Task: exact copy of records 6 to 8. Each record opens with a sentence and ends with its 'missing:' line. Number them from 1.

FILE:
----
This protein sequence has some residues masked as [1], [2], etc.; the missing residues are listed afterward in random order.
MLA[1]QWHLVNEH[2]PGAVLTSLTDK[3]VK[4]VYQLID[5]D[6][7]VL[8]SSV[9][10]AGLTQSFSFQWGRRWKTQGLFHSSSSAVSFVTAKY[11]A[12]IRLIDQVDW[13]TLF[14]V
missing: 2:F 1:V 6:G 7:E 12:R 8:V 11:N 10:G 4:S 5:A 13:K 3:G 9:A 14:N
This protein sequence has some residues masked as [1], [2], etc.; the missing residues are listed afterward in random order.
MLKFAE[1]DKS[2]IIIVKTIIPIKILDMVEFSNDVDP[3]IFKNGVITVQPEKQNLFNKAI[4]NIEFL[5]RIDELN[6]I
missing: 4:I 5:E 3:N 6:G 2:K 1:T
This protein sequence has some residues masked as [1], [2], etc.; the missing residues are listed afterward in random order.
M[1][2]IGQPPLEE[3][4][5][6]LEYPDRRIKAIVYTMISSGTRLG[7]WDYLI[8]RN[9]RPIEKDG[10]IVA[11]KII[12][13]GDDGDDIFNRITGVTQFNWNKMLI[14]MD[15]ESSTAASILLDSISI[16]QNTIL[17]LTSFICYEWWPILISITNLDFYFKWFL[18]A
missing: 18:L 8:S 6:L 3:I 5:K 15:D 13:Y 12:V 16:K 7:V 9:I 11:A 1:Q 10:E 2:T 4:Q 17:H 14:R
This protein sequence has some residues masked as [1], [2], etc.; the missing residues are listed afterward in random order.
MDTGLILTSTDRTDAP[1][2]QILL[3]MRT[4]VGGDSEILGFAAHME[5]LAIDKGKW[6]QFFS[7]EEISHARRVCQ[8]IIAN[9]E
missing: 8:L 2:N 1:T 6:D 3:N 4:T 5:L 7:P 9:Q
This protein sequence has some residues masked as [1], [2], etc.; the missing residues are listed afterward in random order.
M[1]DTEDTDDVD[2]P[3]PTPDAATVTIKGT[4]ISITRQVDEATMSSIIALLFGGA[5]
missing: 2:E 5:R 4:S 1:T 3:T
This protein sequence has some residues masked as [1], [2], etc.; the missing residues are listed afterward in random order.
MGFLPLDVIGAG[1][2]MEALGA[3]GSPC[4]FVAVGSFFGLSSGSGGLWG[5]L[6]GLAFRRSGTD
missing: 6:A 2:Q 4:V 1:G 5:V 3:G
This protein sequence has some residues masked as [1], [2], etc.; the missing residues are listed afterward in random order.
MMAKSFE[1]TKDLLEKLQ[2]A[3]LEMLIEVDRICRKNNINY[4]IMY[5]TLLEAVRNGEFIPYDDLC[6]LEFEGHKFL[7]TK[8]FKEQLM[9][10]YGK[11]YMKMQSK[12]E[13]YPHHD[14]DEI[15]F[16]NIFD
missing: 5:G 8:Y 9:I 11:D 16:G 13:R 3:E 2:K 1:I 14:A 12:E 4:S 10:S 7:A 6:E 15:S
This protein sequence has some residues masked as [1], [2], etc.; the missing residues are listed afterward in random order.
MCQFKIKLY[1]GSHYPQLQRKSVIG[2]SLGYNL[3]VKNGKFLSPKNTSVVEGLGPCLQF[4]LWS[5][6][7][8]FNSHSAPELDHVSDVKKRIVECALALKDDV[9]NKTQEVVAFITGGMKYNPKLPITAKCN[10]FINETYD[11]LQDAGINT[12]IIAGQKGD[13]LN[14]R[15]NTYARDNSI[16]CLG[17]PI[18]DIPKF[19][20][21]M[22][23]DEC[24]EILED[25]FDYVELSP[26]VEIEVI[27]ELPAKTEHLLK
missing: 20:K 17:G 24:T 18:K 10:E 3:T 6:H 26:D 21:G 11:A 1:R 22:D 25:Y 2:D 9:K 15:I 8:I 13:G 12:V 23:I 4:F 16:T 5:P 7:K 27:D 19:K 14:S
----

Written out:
This protein sequence has some residues masked as [1], [2], etc.; the missing residues are listed afterward in random order.
MGFLPLDVIGAG[1][2]MEALGA[3]GSPC[4]FVAVGSFFGLSSGSGGLWG[5]L[6]GLAFRRSGTD
missing: 6:A 2:Q 4:V 1:G 5:V 3:G
This protein sequence has some residues masked as [1], [2], etc.; the missing residues are listed afterward in random order.
MMAKSFE[1]TKDLLEKLQ[2]A[3]LEMLIEVDRICRKNNINY[4]IMY[5]TLLEAVRNGEFIPYDDLC[6]LEFEGHKFL[7]TK[8]FKEQLM[9][10]YGK[11]YMKMQSK[12]E[13]YPHHD[14]DEI[15]F[16]NIFD
missing: 5:G 8:Y 9:I 11:D 16:G 13:R 3:E 2:K 1:I 14:A 12:E 4:S 10:S 7:A 6:E 15:S
This protein sequence has some residues masked as [1], [2], etc.; the missing residues are listed afterward in random order.
MCQFKIKLY[1]GSHYPQLQRKSVIG[2]SLGYNL[3]VKNGKFLSPKNTSVVEGLGPCLQF[4]LWS[5][6][7][8]FNSHSAPELDHVSDVKKRIVECALALKDDV[9]NKTQEVVAFITGGMKYNPKLPITAKCN[10]FINETYD[11]LQDAGINT[12]IIAGQKGD[13]LN[14]R[15]NTYARDNSI[16]CLG[17]PI[18]DIPKF[19][20][21]M[22][23]DEC[24]EILED[25]FDYVELSP[26]VEIEVI[27]ELPAKTEHLLK
missing: 20:K 17:G 24:T 18:K 10:E 3:T 6:H 26:D 21:G 11:A 1:R 22:D 25:Y 2:D 9:K 15:I 8:I 13:G 12:V 23:I 4:F 16:T 5:P 7:K 27:D 19:K 14:S